Dynamic distribution

The Middle East is positioning itself as a hub for modern day logistics. The region’s ports are expanding at a rapid rate while third party logistics providers (3PLs) from around the globe are moving in and making them their homes, while local organisations are ramping up their own logistics as they look beyond their home markets. Each of these players has different goals and approaches, but all are investing in IT to drive efficiencies and become more competitive.

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By  Maddy Reddy Published  April 11, 2004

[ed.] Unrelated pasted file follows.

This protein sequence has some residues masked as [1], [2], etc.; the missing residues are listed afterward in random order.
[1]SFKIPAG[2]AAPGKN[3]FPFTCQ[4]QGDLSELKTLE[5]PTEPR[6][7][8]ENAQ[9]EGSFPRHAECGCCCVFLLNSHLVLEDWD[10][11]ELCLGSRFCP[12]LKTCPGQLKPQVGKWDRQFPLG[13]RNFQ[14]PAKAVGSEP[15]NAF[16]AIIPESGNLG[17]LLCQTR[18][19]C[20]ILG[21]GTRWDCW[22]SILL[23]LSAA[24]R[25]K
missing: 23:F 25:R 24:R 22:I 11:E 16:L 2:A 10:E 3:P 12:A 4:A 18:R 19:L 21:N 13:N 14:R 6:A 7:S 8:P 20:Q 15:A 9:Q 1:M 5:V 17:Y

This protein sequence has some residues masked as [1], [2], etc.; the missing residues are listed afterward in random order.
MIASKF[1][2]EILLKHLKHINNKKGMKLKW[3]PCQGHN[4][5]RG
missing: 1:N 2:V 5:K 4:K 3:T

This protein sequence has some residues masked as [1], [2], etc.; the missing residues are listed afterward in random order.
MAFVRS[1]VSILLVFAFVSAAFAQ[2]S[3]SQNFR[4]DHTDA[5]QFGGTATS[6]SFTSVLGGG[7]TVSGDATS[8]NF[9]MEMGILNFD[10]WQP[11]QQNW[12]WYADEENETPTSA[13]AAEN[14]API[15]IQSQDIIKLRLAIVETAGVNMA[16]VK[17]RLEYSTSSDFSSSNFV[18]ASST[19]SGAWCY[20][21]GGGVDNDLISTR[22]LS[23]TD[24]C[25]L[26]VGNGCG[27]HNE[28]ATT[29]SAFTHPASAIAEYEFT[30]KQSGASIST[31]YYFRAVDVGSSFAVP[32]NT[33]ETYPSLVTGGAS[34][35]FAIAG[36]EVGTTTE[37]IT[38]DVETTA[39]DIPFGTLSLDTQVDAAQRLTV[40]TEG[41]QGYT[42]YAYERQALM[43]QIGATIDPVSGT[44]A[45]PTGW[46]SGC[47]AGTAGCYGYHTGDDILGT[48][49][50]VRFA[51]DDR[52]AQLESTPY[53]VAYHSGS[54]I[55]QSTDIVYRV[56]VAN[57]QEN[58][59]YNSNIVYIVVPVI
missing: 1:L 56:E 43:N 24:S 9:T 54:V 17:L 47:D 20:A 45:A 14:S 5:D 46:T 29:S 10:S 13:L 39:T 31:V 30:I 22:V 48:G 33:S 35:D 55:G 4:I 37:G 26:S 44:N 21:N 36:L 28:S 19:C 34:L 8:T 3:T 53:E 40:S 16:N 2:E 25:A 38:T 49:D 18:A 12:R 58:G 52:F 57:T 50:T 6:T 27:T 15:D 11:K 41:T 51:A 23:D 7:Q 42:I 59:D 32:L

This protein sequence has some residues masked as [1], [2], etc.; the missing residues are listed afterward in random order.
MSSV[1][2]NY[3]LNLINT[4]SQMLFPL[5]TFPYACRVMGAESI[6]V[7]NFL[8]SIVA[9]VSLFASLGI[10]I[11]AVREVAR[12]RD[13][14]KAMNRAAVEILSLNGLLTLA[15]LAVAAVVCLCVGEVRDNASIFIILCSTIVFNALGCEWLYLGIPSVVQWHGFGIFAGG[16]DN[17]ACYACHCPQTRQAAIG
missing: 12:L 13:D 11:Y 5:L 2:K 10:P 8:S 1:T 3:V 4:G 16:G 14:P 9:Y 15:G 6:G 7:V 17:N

|~|ArulRaj12.jpg|~|Arul Raj, finance & operations director, Almasa IT Distribution.|~|From the earliest silk and spice caravans through to today’s massive ports and cargo carriers, the Middle East has always been a trading hub. Last year alone the 17 Arab nations traded more than US$420 billion in imports and exports and, as a region that manufactures little, the arrival and departure of goods is key. It not only provides the populace with what it needs, but also creates a thriving industry that creates jobs and opportunities for many. With logistics making up between 20% and 60% of any product’s price, the need to ensure that goods are shipped effectively is paramount. As a result, effective supply chains and ultra-efficient logistics are two of the most important business influencers for companies operating in the market. And, in a world where information technology is becoming increasingly omnipresent and promises to drive efficiencies and cut costs at every turn, it is unsurprising that IT has become a big part of the logistics industry, not only for the ports themselves but for the third party logistics providers (3PLs) that inhabit them and their own customers. The Dubai Ports, Customs and Free Zone Corporation (PCFC), for example, has already been investing in technology in line with the rest of the Emirate’s government bodies as it looks to create an infrastructure capable of sustaining growth rates that will see the number of transaction units (TUs) it handles increase by 23% and reach 5.3 million this year. One of PCFC’s most recent initiatives has been Dubaitrade.ae, a bilingual portal that combines all of the electronic services provided by Dubai Ports, Customs, JAFZA and the Free Zone Corporation. With more than 3000 companies already using electronic services for approximately 6.5 million transactions in 2003 alone, the portal is a vital link that brings together the 50,000-plus distribution and trading companies that interact with the PCFC. “We continuously invest in innovative technologies to simplify our clients processes and make them more efficient,” says Sultan Ahmed Bin Sulayem, executive chairman of the PCFC. Kuwait Ports Authority (KPA) is also investing in online technology and has started to deploy a portal solution that automates the management of commercial harbours across the country. Based on Microsoft SharePoint Portal Server and built using .Net technology, the portal will streamline and automate the authority’s internal business operations as well transactions with shipping lane operators, agents and customers. “As today’s digital world becomes a smaller and tighter global community, leveraging state-of-the-art technologies to modernise operations is becoming a necessity for all businesses. A portal is very important for our business to communicate and serve our clients faster and more easily. It helps us achieve our business goals by providing better service to our customers,” says Saad Al Mutairi, KPA’s IT manager. Developed by the Arabesque Group, Microsoft Consulting Services (MCS) and KPA’s inhouse IT team, the programmers chose to use Microsoft’s Visual Studio.Net due to its rapid deployment capabilities. The portal solution includes Microsoft’s Exchange 2003 as the standard corporate messaging platform across KPA for daily communication between its agents and contractors. A Windows 2003 Active Directory solution facilitates user authentication, application server, network management and network security. “It uses secure systems to protect against hackers and virus attacks. KPA is implementing an infrastructure based on Microsoft Windows Server 2003 and Microsoft ISA Server platforms to achieve a secure environment following security practices that have been implemented and proven globally,” say Mutairi. KPA expects the portal to deliver a major return on investment internally and reduce customer costs once the full benefits of its communication capabilities are utilised. Clients no longer need to send staff to KPA to find out about shipment status, as all this information is available online. They can also find out exactly where their shipments are located within a port, saving time on pick up. Furthermore, ships will spend less time in port because there is no need to wait while shipping manifests are finalised. “KPA plays a vital role in Kuwait’s economy by attracting foreign investment into Kuwait and establishing modern ports to facilitate higher volume trades between Kuwait and the rest of the world. Efficient operations, customer satisfaction and the attraction of investment to Kuwait’s ports are the objectives that underpin our investments in IT,” says Sheikh Dr Sabah Jaber Al-Sabah, general manager at KPA. Such dedication to technology is also evident among the 3PL community, which provides outsourced logistics, such as contract warehousing, transportation, distribution management and freight consolidation for companies unwilling to invest in their own specific departments. For example, GAC Logistics boasts more than 5000 employees spread over 200 offices and a 75,000 sq m facility in Jebel Ali Free Zone (JAFZA). To handle the logistics of more than 60 major corporations from diverse sectors such as retail, fast moving consumer goods (FMCG), automotive, pharmaceutical and frozen food, GAC has embarked on a US$5 million investment drive to beef up its IT and warehouse capacity. In the first phase of the project, GAC has web-enabled its core logistics applications to provide customers with realtime access to supply chain information. “We use IT for integration and synchronisation for collaboration with our supply chain partners,” says Damien O’Donoghue, manager, strategy & development, GAC Logistics. However, to take advantage of the technology-based services 3PLs are offering, those that outsource their logistics requirements in the Middle East still need to have some sort of technology infrastructure in place, especially if they wish to link seamlessly with the provider in order to create maximum efficiencies. “Only a holistic logistics system can provide both efficiency and security,” says Captain H. Salloum, CEO of logistics software provider Axiolog. Unilever Gulf, for example, works with PWC Logistics for its imports and Al Gurg Lever for local redistribution. However, even though it has outsourced the bulk of its logistics it still needs technology to deal with these providers effectively and track stock once it arrives in the country and makes its way to warehouses in JAFZA and Jeddah. As a result, the FMCG giant has invested in applications from Exceed and MFG Pro for warehouse management and it is looking to implement SAP to boost its integration with its partners. “The existing system does not allow for complete integration, so we manually exchange files [between the distribution points] over leased lines as it is not realtime. As a result, we are looking at SAP,” says Suraj George, logistics supervisor, Unilever Gulf. While Unilever and other multinationals are committed to outsourcing their logistics requirements and implementing technologies that make those relationships as efficient as possible, many local organisations have invested in their own logistics operations and are currently exploring how technology can improve those set ups. For example, Almarai in Saudi Arabia is set to pump US$34 million into its sales centre, distribution networks and supply chain management set up, with US$16 million of that going to IT.Elsewhere, Almasa IT Distribution, part of the US$400 million Almasa Group, is investing in major upgrades to its warehouse management system (WMS) and Orion enterprise resource planning suite (ERP), which includes supply chain management (SCM) modules, to streamline its logistics with resellers, retailers, assemblers and system integrators across Europe, the Middle East and Africa. Key to this investment is the company’s use of service level agreements (SLAs) and key performance indicators (KPIs) to ensure the delivery of 2.5 million Maxtor hard disks this year, all of which will arrive with customers between 24 to 48 hours of orders being placed. “Before we were a regional player, hence we didn’t have the need for IT systems. But now, because of the increased scale of operations across multiple time zones, we want to give customers and employees direct access to tracking information for cutting down overheads,” explains Arul Raj, finance & operations director, Almasa IT Distribution. The investment in IT by ports, 3PLs and companies taking charge of their own logistics is presenting a huge opportunity for local vendors. On the software side, the more automated the industry becomes at the back end, the larger the number of users who require ERP applications and SCM solutions will become. “[In the past] we had the demand to supply financials, accounting and other modules, but now that the Middle East is well connected to the rest of the world we see a surge in application software for the SCM and logistics industry. Most companies here already have their transactions systems, either manual or automated, in place and now they are looking at streamlining, cutting costs and making it efficient,” says Jiten Sharma, pre-sales consultant, Oracle Middle East. “From an IT vendor’s perspective, the supply chain management (SCM) and logistics industry represents a big opportunity,” adds Philbert Suresh, chief knowledge officer, TransLogistique. Concurrent to increased software sales, the region’s hardware industry is also benefiting from the logistics industry’s desire to squeeze even more efficiency out of its operations by extending the use of IT into the field. For example, vendors such as Pinnacle, LXE, Symbol, Intermec and ADB are pushing handhelds to the industry that allow users to carry live instances of an ERP system on the device and link back to base via a wireless local area network (WLAN) or GSM/GPRS network. These devices facilitate scanning, bar coding and imaging and help eliminate manual stocktaking and other time consuming tasks from the logistics cycle. “By incorporating wireless technology into the logistics ecosystem you put the power of an enterprise application in the hands of the mobile worker,” says Dr Jordan Samhuri, CEO of Pinnacle Technologies, the local partner of Psion. ADB, for example, has rolled out a mobile warehousing solution for Sabic to help it track more than 300,000 line items across 250 warehouses. “They faced a problem with the field staff, losing track of the inventory because of complexity. We implemented a wireless solution that scans the barcode of each product, takes a digital image of the product and synchronises it with the server for stock tracking,” explains Reema Ariss, vice president of marketing, ADB. While the latest hardware and software promises greater efficiency, the real benefits only come when disparate technologies work together and the weakest link — the people — are up to speed on the kit they are given and what they are supposed to do with it. As Suresh says: “The logistics system can only be as a good as the people using it. If the field workers are not trained how to use the technology, [then] nothing else matters.”||**||